‘It’s my belief that the age of 2D gaming has run its course’.
That’s the statement from Oculus VR’s CEO Brandon Iribe, as he speaks to Gameindustry International regarding their flagship virtual reality gaming product, the Oculus Rift.
The nifty gadget has watered the mouths of many gamers, but one of bigger questions regarding the technology is: how much will the compatible games cost?
Iribe suggests that the conventional $50 to $60 price range for top-tier videogames won’t be quite the value for one that is developed for the Rift gadget. Though the CEO is reluctant to stamp a fixed price range, he does add that he won’t be shocked to see ‘premium pricing’.
It’s going to be up to the developers,” he says. “There will be some who make casual, simpler experiences – maybe bite sized. There are going to be Indie developers that make bigger experiences. And there are going to be bigger teams that make really big experiences. … And some that we’ve seen early prototypes of… Well, we’ve seen some that, boy, would I pay a lot to get that experience in virtual reality.
Increase in prices of current games hasn’t been well-received by consumers. The raise from the $50 to $60 range in 2005 saw many raised eyebrows and disappointed shakes of the head, and EA was bashed last year for their suggestion of incrementing it to $70 with the launch of the the Xbox One and PlayStation 4.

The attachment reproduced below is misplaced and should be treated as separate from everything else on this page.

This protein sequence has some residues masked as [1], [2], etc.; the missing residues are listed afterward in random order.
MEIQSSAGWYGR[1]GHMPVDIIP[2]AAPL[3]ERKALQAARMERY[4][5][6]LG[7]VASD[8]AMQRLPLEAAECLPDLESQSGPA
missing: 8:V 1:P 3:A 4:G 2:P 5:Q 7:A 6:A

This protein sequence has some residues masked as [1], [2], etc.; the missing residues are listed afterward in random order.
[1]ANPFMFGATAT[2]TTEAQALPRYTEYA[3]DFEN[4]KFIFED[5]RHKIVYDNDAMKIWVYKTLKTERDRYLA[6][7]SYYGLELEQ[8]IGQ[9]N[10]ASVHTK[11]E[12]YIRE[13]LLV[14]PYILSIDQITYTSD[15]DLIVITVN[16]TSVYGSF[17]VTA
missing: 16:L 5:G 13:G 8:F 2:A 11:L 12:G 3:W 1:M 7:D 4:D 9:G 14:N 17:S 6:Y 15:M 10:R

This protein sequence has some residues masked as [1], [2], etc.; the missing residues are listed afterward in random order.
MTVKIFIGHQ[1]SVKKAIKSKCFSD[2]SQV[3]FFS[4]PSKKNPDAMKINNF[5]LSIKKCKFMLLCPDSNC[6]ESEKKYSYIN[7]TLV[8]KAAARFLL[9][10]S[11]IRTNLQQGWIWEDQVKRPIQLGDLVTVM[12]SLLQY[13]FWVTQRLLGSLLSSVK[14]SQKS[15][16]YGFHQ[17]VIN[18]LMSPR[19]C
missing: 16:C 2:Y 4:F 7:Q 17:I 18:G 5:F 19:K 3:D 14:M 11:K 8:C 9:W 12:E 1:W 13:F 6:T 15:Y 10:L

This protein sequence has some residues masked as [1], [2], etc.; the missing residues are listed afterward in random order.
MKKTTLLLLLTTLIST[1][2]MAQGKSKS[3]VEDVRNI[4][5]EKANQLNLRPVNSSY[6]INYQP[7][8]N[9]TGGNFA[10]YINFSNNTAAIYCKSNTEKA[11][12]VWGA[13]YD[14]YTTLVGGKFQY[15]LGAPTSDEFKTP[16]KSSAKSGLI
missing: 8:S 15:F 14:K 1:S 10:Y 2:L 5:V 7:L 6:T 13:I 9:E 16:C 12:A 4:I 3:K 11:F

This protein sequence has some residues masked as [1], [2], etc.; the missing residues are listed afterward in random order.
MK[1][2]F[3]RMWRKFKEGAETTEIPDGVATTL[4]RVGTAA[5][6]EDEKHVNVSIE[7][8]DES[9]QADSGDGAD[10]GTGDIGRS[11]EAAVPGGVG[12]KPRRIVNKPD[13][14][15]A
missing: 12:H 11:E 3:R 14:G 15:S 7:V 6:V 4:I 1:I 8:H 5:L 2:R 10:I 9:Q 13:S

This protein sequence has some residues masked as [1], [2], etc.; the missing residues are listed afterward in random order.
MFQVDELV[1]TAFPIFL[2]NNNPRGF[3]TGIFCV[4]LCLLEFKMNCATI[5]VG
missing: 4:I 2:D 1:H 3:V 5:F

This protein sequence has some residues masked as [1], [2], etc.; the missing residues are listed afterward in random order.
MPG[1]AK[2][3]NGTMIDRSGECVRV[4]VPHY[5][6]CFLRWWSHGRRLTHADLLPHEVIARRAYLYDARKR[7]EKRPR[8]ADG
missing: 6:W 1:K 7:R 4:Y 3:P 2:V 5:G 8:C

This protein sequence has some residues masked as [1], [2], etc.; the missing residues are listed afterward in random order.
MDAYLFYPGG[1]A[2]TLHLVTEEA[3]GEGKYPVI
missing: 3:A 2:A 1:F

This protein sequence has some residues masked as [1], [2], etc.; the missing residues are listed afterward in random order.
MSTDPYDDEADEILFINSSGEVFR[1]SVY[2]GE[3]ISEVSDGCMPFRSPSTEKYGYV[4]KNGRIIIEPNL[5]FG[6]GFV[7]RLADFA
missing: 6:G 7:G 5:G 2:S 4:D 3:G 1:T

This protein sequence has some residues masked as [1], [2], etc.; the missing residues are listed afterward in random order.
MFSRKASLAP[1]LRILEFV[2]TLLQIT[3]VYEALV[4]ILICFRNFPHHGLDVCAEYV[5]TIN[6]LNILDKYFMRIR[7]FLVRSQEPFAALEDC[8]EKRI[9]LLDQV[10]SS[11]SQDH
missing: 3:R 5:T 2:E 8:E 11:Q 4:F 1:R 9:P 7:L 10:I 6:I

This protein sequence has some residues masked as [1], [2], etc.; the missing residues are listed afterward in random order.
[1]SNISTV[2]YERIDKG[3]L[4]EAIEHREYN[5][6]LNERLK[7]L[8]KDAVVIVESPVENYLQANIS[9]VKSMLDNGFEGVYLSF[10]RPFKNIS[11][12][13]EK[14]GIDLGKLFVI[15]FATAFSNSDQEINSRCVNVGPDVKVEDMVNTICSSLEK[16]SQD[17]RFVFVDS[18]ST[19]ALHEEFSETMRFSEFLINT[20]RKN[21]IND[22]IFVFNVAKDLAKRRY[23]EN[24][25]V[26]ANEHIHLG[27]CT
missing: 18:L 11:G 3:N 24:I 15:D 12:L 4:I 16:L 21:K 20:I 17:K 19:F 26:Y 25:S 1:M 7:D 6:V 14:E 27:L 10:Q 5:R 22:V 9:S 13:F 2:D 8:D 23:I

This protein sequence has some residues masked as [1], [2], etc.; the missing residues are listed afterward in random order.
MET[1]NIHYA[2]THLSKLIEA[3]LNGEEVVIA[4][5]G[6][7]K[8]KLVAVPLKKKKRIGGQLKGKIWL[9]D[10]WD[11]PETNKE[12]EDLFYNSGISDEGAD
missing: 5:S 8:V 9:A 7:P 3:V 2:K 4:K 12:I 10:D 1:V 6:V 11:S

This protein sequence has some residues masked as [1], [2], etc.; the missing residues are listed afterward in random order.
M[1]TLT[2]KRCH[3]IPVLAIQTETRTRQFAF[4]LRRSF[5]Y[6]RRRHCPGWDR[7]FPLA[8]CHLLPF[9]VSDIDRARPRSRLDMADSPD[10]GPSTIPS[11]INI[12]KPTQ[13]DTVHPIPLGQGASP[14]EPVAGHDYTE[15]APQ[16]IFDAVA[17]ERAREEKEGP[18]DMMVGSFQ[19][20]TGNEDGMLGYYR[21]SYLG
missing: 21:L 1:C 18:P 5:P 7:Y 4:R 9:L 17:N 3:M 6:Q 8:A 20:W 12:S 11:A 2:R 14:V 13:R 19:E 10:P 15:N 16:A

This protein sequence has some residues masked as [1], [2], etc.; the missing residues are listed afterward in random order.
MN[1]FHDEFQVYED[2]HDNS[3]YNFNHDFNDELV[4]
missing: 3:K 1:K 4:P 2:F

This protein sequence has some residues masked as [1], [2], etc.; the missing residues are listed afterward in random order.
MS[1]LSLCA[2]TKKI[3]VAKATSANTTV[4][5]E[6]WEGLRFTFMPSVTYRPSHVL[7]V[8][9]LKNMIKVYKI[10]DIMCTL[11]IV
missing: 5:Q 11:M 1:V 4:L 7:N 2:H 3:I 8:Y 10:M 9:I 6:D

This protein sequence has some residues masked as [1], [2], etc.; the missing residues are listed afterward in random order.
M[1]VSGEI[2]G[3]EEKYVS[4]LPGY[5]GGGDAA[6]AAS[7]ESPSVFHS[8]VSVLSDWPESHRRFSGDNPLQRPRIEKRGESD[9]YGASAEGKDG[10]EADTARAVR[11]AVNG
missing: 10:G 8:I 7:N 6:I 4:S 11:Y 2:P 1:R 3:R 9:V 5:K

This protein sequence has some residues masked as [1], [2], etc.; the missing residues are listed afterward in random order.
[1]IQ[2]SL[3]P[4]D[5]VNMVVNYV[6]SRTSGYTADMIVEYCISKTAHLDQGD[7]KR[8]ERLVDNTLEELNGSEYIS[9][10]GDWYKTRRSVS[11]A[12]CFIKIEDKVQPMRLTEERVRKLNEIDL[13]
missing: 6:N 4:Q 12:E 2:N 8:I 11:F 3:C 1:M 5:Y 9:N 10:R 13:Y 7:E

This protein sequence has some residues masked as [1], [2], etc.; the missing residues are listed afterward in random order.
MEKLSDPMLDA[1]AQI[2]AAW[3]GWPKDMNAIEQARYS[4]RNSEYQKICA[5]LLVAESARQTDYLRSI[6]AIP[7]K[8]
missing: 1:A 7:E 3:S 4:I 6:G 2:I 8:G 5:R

But Iribe suggests that the pressure would be more on the developers than Oculus VR.
“They’d better deliver if they’re going to charge more than $50 or $60 for a game,” he said.
“VR is a fundamentally different experience,” he says. “This is the next generation of computing in a very big way. … This is something that’s going to change so many things.”
The Oculus Rift has shipped more than 50,000 developer units so far. The latest working prototype was revealed during the CES 2014 last week.
Iribe or any other Oculus VR official is reluctant to announce an official or non-official release window for the product.
We’re not going to ship until we have a version that delivers a highly immersive, comfortable experience at a low price,” Iribe said. “I don’t mean just the foam padding and things like that. The experience of virtual reality has to be comfortable. VR has never been close to comfortable. We’re confident we will deliver a very comfortable experience for version one. It’s my belief that the age of 2D monitors has run its course.
What’s your take on the Oculus Rift? Would you be willing to spend extra cash for a 3D virtual-reality based gaming experience?